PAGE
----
“Open Kimono” or “Open the Kimono”, verb phrase, to reveal tightly held information.
Usage Note: This sultry expression is one of the few financial phrases that is not over-used to the point of absurdity. It therefore carries a slight element of surprise when the big-time operator slings this verbalism from his word kit. The business and finance lot are often searching for an angle of advantage or edge (or just trying to not get screwed over) when it comes to their business dealings and transactions. Likewise, investors diligencing a potential opportunity desire deeply to know what the seller knows about the asset for sale. When dealing with counterparties in these settings, there are approved customs and norms that have been created so as to satisfy the “need to know”.
Those engaged in the “due-dilly” know these rules of engagement well. For example, a “data room” is set up, which these days usually consists of an online repository of all business, financial and legal documentation that essentially opens the books for a potential acquirer, private equity buyer or the like to comb through searching for little hints of misdeeds, bad assets, or hidden value. In the old days, a data room was a physical location, often a little-used, poorly-lit storage room at a company’s industrial park office complex where boxes upon boxes of documents were wheeled in and deposited for some poor schmuck investment bankers to pour over for two days without much idea of what they are looking for, let alone hope of finding it inside the mountain of files. This is by design. For the seller or opposing side of whatever transaction this may be often desires to obfuscate, becloud, and befuddle on account of some unsavory elements in their offering.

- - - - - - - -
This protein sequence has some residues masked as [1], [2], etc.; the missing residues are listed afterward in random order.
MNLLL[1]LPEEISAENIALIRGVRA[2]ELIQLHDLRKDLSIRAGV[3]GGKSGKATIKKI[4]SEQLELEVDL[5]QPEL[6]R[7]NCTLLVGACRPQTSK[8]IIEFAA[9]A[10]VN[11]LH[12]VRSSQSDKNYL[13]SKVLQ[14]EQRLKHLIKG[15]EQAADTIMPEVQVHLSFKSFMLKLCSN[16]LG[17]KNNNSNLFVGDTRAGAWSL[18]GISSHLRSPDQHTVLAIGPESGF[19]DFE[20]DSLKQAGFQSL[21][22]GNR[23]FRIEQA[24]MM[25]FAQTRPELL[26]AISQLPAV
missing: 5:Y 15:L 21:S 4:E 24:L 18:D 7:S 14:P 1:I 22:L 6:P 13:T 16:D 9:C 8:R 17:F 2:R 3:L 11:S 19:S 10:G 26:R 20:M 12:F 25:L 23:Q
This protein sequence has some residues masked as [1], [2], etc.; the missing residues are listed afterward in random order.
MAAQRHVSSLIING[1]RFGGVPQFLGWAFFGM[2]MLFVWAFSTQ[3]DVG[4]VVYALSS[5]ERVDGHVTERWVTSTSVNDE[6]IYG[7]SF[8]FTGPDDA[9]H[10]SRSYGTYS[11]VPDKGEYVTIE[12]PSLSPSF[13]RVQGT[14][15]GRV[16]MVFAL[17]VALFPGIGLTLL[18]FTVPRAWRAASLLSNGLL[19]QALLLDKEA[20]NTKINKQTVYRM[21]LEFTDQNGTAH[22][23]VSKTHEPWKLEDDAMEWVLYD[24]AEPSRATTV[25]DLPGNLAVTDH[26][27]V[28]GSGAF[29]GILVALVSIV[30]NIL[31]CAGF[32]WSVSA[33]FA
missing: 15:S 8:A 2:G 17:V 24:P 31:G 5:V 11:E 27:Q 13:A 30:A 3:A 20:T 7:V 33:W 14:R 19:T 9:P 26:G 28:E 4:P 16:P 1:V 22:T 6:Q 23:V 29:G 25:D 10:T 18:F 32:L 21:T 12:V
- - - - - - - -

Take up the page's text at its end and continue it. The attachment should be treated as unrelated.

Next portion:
So after the data room has been picked over and nothing of real consequence is found, it comes down to the hard-boiled, face-to-face negotiations between the barons, capitalists, and big-wheels in a board room. By this time, the more polite rules of engagement are dispensed with and the bankers on one side of the deal will have found some compromising information, perhaps by untoward means. Whether it’s something on the CEO’s personal life, such as the T&E (travel & entertainment) expenses that show his black car waiting for three hours at night outside a hotel in mid-town twice a week, or some covered-up corporate malfeasance, they have found their hook. After an unsentimental banker drops the nuclear bomb and it’s evident the opposing side is had by the “short and curlies”, he will dryly deliver the ultimatum: “Now, let’s open the kimono and see if we can’t come to an agreement”. What he means is, he now wants a full disclosure of all the things that might bring his offer down.
Your correspondent once sat in a meeting with his German MD at an investment bank of same origin wherein the delicate sentiments of this phrase were misunderstood. The MD (whose apropos surname was “Geldmacher”, literally “Money Maker”) shouted on a conference call “Tell zem vee know vhat’s in zeir undervear!”. An awkward silence followed.